Welcome to Paris

Guide to Paris, France
"This is what you do on your very first day in Paris. You get yourself, not a drizzle, but some honest-to-goodness rain, and you find yourself someone really nice and drive her through the Bois de Boulogne in a taxi. The rain's very important. That's when Paris smells its sweetest. It's the damp chestnut trees." Audrey Hepburn in Sabrina
Of all the cities in the world, it's probably hardest to go wrong in Paris. You may get lost, you may come upon surly waiters or have your taxi whisked from under your nose by a coiffed Comtesse juggling a miniature dog and a vast crocodile handbag. But you will never be bored. You will never fail to see something surprising, uplifting or beautiful. And you will never forget your time in this great, historical city, where an afternoon spent watching the rain teem onto the grey slates from a spindly cafe table is as worthwhile a pursuit as a visit to the Louvre to view great works of art, or a stroll in the Tuileries as the Spring sunshine warms the backs of old men playing boules. Paris is always elegant, intelligent, and magnificent, at any time of year and in any mood.



Guide to Paris, FranceGuide to Paris, France



See

THE OBVIOUS TOURIST ATTRACTIONS ARE ALWAYS WORTH A VISIT- BUT THE EIFFEL TOWER, NOTRE DAME, THE LOUVRE AND THE POMPIDOU CENTRE ARE THE BIG GAME OF PARIS, AND WILL ALMOST CERTAINLY INVOLVE A LENGTHY QUEUE.
The Eiffel tower is worth the effort, but the enormous Louvre can induce Art Fatigue, particularly at the height of tourist season when viewing its masterpieces feels more like leaving a football stadium than contemplating life's mysteries. Luckily, Paris is also a city that's perfect for wandering - find boutiques in the Latin Quarter, stroll the banks of the Seine, or take the Metro to the flea market at Porte de Clignancourt, (the station name that's most delightful to say out loud.)

Sacre Coeur

The white church tops the hill of Montmartre, offering sweeping views across the city more
35, Rue du Chevalier-de-la-Barre 75018 Paris +33 1 53 41 89 00 Anvers

Musee D'Orsay

Home to the world's largest collection of impressionism more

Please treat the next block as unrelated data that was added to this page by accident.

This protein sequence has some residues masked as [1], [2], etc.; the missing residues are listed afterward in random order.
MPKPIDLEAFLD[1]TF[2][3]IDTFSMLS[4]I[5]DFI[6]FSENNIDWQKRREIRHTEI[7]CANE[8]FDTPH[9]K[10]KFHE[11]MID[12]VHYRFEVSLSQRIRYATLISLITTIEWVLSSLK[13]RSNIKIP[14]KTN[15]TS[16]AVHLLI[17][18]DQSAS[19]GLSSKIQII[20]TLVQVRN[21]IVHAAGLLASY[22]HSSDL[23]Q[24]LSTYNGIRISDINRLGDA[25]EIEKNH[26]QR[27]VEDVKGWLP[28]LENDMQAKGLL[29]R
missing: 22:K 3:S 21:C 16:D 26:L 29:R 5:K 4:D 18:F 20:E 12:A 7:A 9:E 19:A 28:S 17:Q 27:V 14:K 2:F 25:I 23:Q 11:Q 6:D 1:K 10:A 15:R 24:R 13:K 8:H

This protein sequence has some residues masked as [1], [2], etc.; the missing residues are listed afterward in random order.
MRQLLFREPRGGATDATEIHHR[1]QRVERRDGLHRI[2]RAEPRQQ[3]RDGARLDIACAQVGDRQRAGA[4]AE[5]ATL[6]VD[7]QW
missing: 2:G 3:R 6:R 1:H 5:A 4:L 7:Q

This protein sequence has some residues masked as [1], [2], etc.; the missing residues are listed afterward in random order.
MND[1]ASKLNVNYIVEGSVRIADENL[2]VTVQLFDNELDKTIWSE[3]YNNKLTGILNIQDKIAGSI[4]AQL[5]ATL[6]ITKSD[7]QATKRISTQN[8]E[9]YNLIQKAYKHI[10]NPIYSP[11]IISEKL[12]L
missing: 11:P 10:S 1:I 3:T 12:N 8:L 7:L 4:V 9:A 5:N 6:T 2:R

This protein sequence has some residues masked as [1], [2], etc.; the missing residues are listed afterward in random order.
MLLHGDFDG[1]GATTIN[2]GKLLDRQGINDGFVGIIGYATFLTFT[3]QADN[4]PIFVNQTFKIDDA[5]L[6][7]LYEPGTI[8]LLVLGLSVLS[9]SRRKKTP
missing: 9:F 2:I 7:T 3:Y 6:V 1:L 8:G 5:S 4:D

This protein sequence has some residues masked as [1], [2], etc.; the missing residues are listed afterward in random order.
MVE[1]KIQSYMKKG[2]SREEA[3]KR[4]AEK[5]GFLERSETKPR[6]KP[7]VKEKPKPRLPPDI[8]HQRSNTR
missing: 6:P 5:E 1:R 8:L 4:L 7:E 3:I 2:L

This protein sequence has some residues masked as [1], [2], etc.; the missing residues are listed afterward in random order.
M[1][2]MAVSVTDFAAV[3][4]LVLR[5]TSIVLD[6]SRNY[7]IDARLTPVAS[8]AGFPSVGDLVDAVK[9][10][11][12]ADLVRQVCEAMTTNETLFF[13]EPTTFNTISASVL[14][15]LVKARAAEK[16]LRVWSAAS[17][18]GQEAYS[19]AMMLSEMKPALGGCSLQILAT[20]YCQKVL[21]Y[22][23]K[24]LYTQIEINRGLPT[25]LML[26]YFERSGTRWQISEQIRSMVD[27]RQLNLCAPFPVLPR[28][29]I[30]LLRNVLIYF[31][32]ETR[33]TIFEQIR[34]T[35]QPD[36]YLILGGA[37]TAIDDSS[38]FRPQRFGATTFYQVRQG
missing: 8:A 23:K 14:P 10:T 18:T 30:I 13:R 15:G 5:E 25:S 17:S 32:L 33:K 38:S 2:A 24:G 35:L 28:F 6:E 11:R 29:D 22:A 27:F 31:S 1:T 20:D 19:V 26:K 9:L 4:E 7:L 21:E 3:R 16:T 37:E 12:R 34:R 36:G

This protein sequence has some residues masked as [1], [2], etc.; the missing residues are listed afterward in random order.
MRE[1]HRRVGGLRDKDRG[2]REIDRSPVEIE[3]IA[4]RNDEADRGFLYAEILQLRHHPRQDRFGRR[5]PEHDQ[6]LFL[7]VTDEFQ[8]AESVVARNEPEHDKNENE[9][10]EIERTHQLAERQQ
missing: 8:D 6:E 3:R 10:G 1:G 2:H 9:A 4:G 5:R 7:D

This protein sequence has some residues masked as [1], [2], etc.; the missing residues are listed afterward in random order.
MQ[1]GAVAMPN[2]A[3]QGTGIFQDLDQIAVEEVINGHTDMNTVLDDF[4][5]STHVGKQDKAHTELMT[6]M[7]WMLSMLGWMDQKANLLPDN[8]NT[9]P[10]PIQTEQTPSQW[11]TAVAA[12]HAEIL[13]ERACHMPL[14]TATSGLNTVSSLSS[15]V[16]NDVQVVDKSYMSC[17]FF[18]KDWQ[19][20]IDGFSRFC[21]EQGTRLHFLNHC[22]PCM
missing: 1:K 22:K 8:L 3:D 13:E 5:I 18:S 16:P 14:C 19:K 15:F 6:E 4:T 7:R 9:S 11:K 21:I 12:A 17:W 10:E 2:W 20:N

1, Rue de la Legion d'Honneur 75007 Paris 01 40 49 49 78 Assemblee National / Solferino Musee D'Orsay RER

Jardin de Luxembourg

Florentine-inspired gardens offer exquisite statuary, an orangery and a large pond more
Rue de Vaugirard 75006 Paris +33 1 42 64 33 99 Odeon

Eat

PARIS MAY WELL BE MORE FAMED FOR ITS RESTAURANTS THAN ITS MONUMENTS. EVERY STREET OFFERS A NEIGHBOURHOOD BISTRO, ECHOING WITH THE CRASH OF CUTLERY AND EVERY BOULEVARD HAS ITS GREAT, TRADITIONAL RESTAURANTS WITH PENGUIN-OUTFITTED WAITERS GLIDING BETWEEN TABLES HEAVING GREAT PLATES OF SEAFOOD. FOR A TRADITIONAL PARISIAN EXPERIENCE, TRY THESE...

La Petite Chaise

The oldest restaurant in Paris, opened in 1680. more
36, Rue de Grenelle 75007 Paris +33 1 42 22 13 35 Saint-Thomas d'Aquin

Nanashi

This little Japanese-influenced cafe is not remotely traditional more
57 Rue Charlot 75003 Paris 01 44 61 45 49 Temple

Bistro Paul Bert

For genuine Parisian atmosphere, for under €100, it’s unbeatable. more
8, Rue Paul Bert 11th 75011 Paris 01 43 72 24 01 Faidberbe-Chaligny



Guide to Paris, FranceGuide to Paris, France



Drink

DRINKING IN PARIS IS A TRADITION THAT STRETCHES BACK FAR BEYOND ERNEST HEMINGWAY AND SCOTT AND ZELDA FITZGERALD. AFTER DARK, THE CITY'S LOUCHE, dramatic side is unleashed, and the polished wood and glass of the city’s vintage bars sparkles as the wine flows.
There are hundreds of drinking establishments, many offering dancing, live music, free jazz and poetry. Somewhere in Paris, it's always 1923. But many more modern bars have since blossomed in the historic streets. For true Parisian flavour, try...

China

Inspired by 1930s Shanghai, this scarlet-walled enclave boasts the longest bar in Paris more
50, Rue de Charenton 75012 Paris +33 1 43 46 08 09 Ledru-Rollin

Café de la Paix

Drinking here is a toast to Paris’s glorious past more
12 Boulevard des Capucines 75009 Paris 01 40 07 36 36 Opera

La Palette

Behung with artworks, this beautiful art deco café is an institution more
43 Rue de Seine 75006 Paris 01 43 26 6815 St.Germain Des Pres

Sleep